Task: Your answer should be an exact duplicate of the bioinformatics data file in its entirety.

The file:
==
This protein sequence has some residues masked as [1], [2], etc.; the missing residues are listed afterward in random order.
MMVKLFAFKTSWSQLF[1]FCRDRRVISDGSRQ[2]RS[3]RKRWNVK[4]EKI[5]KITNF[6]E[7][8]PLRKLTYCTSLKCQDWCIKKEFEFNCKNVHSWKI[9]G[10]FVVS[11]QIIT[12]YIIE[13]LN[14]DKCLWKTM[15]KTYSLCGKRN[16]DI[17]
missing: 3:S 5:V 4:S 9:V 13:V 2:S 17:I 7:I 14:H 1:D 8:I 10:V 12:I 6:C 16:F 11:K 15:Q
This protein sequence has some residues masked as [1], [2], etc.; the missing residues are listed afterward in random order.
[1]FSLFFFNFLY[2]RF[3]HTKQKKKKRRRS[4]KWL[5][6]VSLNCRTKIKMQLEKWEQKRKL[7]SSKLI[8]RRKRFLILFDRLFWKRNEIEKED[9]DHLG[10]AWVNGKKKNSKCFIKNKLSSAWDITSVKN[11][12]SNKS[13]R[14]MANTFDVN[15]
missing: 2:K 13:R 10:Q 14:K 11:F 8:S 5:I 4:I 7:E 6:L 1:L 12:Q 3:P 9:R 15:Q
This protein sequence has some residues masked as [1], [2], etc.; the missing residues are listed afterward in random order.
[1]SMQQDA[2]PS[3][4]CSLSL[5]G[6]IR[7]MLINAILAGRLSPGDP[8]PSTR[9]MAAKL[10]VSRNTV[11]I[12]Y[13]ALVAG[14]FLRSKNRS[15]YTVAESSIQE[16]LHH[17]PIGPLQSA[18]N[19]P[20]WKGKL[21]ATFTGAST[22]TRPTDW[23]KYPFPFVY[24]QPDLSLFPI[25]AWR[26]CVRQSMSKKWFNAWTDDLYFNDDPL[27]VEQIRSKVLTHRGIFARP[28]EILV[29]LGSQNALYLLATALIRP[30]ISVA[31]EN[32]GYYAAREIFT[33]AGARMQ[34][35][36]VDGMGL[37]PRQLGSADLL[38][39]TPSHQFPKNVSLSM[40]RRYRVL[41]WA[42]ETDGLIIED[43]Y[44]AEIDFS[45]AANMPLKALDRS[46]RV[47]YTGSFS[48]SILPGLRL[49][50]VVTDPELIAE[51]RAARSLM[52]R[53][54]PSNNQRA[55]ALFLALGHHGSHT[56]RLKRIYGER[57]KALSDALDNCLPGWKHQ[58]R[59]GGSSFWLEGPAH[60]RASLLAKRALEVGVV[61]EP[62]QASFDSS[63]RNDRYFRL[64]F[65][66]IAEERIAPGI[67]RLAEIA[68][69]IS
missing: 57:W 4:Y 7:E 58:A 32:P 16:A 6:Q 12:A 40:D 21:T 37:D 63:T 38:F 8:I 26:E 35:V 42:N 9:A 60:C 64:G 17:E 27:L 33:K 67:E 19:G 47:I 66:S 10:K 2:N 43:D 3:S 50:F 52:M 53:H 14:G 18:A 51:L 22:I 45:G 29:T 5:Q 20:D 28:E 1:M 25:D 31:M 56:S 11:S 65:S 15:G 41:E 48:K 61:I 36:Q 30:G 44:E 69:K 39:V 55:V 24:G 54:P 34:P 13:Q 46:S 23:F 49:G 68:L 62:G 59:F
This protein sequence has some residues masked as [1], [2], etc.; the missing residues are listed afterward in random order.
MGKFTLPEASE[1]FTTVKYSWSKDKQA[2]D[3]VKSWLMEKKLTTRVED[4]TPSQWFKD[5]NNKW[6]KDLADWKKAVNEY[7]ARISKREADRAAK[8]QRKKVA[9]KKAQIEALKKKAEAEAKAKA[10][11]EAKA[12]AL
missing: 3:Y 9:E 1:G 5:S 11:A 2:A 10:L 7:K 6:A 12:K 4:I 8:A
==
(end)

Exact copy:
This protein sequence has some residues masked as [1], [2], etc.; the missing residues are listed afterward in random order.
MMVKLFAFKTSWSQLF[1]FCRDRRVISDGSRQ[2]RS[3]RKRWNVK[4]EKI[5]KITNF[6]E[7][8]PLRKLTYCTSLKCQDWCIKKEFEFNCKNVHSWKI[9]G[10]FVVS[11]QIIT[12]YIIE[13]LN[14]DKCLWKTM[15]KTYSLCGKRN[16]DI[17]
missing: 3:S 5:V 4:S 9:V 13:V 2:S 17:I 7:I 14:H 1:D 8:I 10:V 12:I 6:C 16:F 11:K 15:Q
This protein sequence has some residues masked as [1], [2], etc.; the missing residues are listed afterward in random order.
[1]FSLFFFNFLY[2]RF[3]HTKQKKKKRRRS[4]KWL[5][6]VSLNCRTKIKMQLEKWEQKRKL[7]SSKLI[8]RRKRFLILFDRLFWKRNEIEKED[9]DHLG[10]AWVNGKKKNSKCFIKNKLSSAWDITSVKN[11][12]SNKS[13]R[14]MANTFDVN[15]
missing: 2:K 13:R 10:Q 14:K 11:F 8:S 5:I 4:I 7:E 6:L 1:L 12:Q 3:P 9:R 15:Q
This protein sequence has some residues masked as [1], [2], etc.; the missing residues are listed afterward in random order.
[1]SMQQDA[2]PS[3][4]CSLSL[5]G[6]IR[7]MLINAILAGRLSPGDP[8]PSTR[9]MAAKL[10]VSRNTV[11]I[12]Y[13]ALVAG[14]FLRSKNRS[15]YTVAESSIQE[16]LHH[17]PIGPLQSA[18]N[19]P[20]WKGKL[21]ATFTGAST[22]TRPTDW[23]KYPFPFVY[24]QPDLSLFPI[25]AWR[26]CVRQSMSKKWFNAWTDDLYFNDDPL[27]VEQIRSKVLTHRGIFARP[28]EILV[29]LGSQNALYLLATALIRP[30]ISVA[31]EN[32]GYYAAREIFT[33]AGARMQ[34][35][36]VDGMGL[37]PRQLGSADLL[38][39]TPSHQFPKNVSLSM[40]RRYRVL[41]WA[42]ETDGLIIED[43]Y[44]AEIDFS[45]AANMPLKALDRS[46]RV[47]YTGSFS[48]SILPGLRL[49][50]VVTDPELIAE[51]RAARSLM[52]R[53][54]PSNNQRA[55]ALFLALGHHGSHT[56]RLKRIYGER[57]KALSDALDNCLPGWKHQ[58]R[59]GGSSFWLEGPAH[60]RASLLAKRALEVGVV[61]EP[62]QASFDSS[63]RNDRYFRL[64]F[65][66]IAEERIAPGI[67]RLAEIA[68][69]IS
missing: 57:W 4:Y 7:E 58:A 32:P 16:A 6:Q 12:A 40:D 21:T 37:D 63:T 38:F 8:I 26:E 35:V 42:N 9:A 60:C 64:G 17:E 27:L 33:K 67:E 19:G 47:I 66:S 10:K 2:N 43:D 3:S 50:F 52:M 53:H 14:G 18:A 51:L 22:I 45:G 29:T 5:Q 20:D 28:E 1:M 25:D 31:M 56:S 11:S 65:S 15:G 41:E 48:K 61:I 36:Q 30:G 44:E 69:K 39:V 55:V 24:G 54:P 34:P 13:Q 46:S 23:F 49:G 68:L 62:G 59:F
This protein sequence has some residues masked as [1], [2], etc.; the missing residues are listed afterward in random order.
MGKFTLPEASE[1]FTTVKYSWSKDKQA[2]D[3]VKSWLMEKKLTTRVED[4]TPSQWFKD[5]NNKW[6]KDLADWKKAVNEY[7]ARISKREADRAAK[8]QRKKVA[9]KKAQIEALKKKAEAEAKAKA[10][11]EAKA[12]AL
missing: 3:Y 9:E 1:G 5:S 11:A 2:A 10:L 7:K 6:A 12:K 4:I 8:A